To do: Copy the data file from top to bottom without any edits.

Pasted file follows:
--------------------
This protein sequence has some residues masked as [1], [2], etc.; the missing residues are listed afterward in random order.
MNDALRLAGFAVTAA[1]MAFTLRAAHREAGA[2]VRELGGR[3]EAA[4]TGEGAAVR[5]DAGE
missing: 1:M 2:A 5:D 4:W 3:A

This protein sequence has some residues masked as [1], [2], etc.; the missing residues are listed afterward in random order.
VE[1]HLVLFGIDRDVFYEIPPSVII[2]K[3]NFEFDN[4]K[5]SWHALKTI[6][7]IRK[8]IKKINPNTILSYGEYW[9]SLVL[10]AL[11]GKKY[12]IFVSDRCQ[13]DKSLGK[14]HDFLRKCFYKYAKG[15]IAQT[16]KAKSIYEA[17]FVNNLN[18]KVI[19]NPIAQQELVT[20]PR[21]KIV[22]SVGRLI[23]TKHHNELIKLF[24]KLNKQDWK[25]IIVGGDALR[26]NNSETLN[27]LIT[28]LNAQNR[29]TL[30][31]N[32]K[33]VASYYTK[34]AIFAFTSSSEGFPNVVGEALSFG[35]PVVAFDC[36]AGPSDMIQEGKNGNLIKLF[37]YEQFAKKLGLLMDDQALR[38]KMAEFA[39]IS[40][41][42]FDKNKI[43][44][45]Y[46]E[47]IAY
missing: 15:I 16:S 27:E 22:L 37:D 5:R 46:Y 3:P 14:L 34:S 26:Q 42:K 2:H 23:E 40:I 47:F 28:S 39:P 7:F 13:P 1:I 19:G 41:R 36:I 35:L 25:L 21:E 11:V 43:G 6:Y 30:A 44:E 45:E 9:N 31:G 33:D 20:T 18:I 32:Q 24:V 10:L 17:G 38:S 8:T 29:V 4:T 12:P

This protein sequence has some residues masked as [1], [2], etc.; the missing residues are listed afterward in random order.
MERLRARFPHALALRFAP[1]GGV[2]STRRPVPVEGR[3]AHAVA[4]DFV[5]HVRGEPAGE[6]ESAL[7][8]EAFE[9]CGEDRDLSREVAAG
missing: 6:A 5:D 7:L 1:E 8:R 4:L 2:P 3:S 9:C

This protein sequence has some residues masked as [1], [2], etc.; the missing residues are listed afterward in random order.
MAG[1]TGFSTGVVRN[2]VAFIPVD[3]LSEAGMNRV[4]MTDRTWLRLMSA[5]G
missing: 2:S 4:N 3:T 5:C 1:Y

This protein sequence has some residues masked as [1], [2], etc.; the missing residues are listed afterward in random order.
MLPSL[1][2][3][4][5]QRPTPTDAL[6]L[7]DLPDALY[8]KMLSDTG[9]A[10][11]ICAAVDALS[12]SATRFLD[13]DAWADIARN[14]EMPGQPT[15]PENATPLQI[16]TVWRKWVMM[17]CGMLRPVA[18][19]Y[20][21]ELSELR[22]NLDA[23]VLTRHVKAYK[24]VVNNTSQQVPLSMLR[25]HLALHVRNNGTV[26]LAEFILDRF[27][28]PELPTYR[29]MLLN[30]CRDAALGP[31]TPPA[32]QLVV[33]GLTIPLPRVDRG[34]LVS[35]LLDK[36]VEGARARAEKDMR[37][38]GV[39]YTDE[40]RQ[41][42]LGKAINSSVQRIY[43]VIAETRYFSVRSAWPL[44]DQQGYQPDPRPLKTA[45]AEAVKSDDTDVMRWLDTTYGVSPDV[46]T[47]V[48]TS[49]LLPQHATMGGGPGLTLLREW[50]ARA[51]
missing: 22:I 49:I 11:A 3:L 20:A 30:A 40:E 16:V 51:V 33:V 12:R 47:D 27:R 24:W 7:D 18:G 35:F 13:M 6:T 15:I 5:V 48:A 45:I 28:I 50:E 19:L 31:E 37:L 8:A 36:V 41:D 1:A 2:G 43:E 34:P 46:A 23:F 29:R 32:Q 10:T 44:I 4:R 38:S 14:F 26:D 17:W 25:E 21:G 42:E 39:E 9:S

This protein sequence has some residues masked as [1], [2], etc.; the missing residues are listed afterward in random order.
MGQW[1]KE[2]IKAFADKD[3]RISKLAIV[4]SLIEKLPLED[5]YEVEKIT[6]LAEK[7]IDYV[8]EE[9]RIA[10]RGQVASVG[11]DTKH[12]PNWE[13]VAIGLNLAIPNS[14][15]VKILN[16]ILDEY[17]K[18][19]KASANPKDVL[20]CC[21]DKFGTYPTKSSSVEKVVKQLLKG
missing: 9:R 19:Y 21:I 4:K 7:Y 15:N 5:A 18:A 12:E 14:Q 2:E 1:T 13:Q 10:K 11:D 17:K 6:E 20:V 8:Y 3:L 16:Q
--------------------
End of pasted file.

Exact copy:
This protein sequence has some residues masked as [1], [2], etc.; the missing residues are listed afterward in random order.
MNDALRLAGFAVTAA[1]MAFTLRAAHREAGA[2]VRELGGR[3]EAA[4]TGEGAAVR[5]DAGE
missing: 1:M 2:A 5:D 4:W 3:A

This protein sequence has some residues masked as [1], [2], etc.; the missing residues are listed afterward in random order.
VE[1]HLVLFGIDRDVFYEIPPSVII[2]K[3]NFEFDN[4]K[5]SWHALKTI[6][7]IRK[8]IKKINPNTILSYGEYW[9]SLVL[10]AL[11]GKKY[12]IFVSDRCQ[13]DKSLGK[14]HDFLRKCFYKYAKG[15]IAQT[16]KAKSIYEA[17]FVNNLN[18]KVI[19]NPIAQQELVT[20]PR[21]KIV[22]SVGRLI[23]TKHHNELIKLF[24]KLNKQDWK[25]IIVGGDALR[26]NNSETLN[27]LIT[28]LNAQNR[29]TL[30][31]N[32]K[33]VASYYTK[34]AIFAFTSSSEGFPNVVGEALSFG[35]PVVAFDC[36]AGPSDMIQEGKNGNLIKLF[37]YEQFAKKLGLLMDDQALR[38]KMAEFA[39]IS[40][41][42]FDKNKI[43][44][45]Y[46]E[47]IAY
missing: 15:I 16:S 27:E 22:L 37:D 5:R 46:Y 3:P 14:L 34:S 26:Q 42:K 2:H 23:E 40:I 47:F 28:S 39:P 7:F 13:P 1:I 19:G 41:R 36:I 35:L 25:L 21:E 11:V 43:G 6:Y 30:A 44:E 45:E 9:N 31:G 33:D 20:T 18:I 32:Q 24:V 10:L 17:G 38:S 8:T 29:V 4:T 12:P

This protein sequence has some residues masked as [1], [2], etc.; the missing residues are listed afterward in random order.
MERLRARFPHALALRFAP[1]GGV[2]STRRPVPVEGR[3]AHAVA[4]DFV[5]HVRGEPAGE[6]ESAL[7][8]EAFE[9]CGEDRDLSREVAAG
missing: 6:A 5:D 7:L 1:E 8:R 4:L 2:P 3:S 9:C

This protein sequence has some residues masked as [1], [2], etc.; the missing residues are listed afterward in random order.
MAG[1]TGFSTGVVRN[2]VAFIPVD[3]LSEAGMNRV[4]MTDRTWLRLMSA[5]G
missing: 2:S 4:N 3:T 5:C 1:Y

This protein sequence has some residues masked as [1], [2], etc.; the missing residues are listed afterward in random order.
MLPSL[1][2][3][4][5]QRPTPTDAL[6]L[7]DLPDALY[8]KMLSDTG[9]A[10][11]ICAAVDALS[12]SATRFLD[13]DAWADIARN[14]EMPGQPT[15]PENATPLQI[16]TVWRKWVMM[17]CGMLRPVA[18][19]Y[20][21]ELSELR[22]NLDA[23]VLTRHVKAYK[24]VVNNTSQQVPLSMLR[25]HLALHVRNNGTV[26]LAEFILDRF[27][28]PELPTYR[29]MLLN[30]CRDAALGP[31]TPPA[32]QLVV[33]GLTIPLPRVDRG[34]LVS[35]LLDK[36]VEGARARAEKDMR[37][38]GV[39]YTDE[40]RQ[41][42]LGKAINSSVQRIY[43]VIAETRYFSVRSAWPL[44]DQQGYQPDPRPLKTA[45]AEAVKSDDTDVMRWLDTTYGVSPDV[46]T[47]V[48]TS[49]LLPQHATMGGGPGLTLLREW[50]ARA[51]
missing: 22:I 49:I 11:A 3:L 20:A 30:A 40:E 16:V 51:V 33:V 12:R 47:D 27:R 24:W 7:D 18:G 35:F 13:M 6:T 15:I 5:V 48:A 45:I 28:I 50:E 19:L 31:E 37:L 8:A 36:V 41:D 1:A 2:G 43:E 34:P 46:A 23:F 29:R 32:Q 10:T 44:I 4:R 38:S 14:F 26:D 17:W 25:E 21:G 42:E 39:E 9:S

This protein sequence has some residues masked as [1], [2], etc.; the missing residues are listed afterward in random order.
MGQW[1]KE[2]IKAFADKD[3]RISKLAIV[4]SLIEKLPLED[5]YEVEKIT[6]LAEK[7]IDYV[8]EE[9]RIA[10]RGQVASVG[11]DTKH[12]PNWE[13]VAIGLNLAIPNS[14][15]VKILN[16]ILDEY[17]K[18][19]KASANPKDVL[20]CC[21]DKFGTYPTKSSSVEKVVKQLLKG
missing: 9:R 19:Y 21:I 4:K 7:Y 15:N 5:A 18:A 12:E 14:Q 2:E 1:T 13:Q 10:K 11:D 17:K 6:E 20:V 8:Y 3:L 16:Q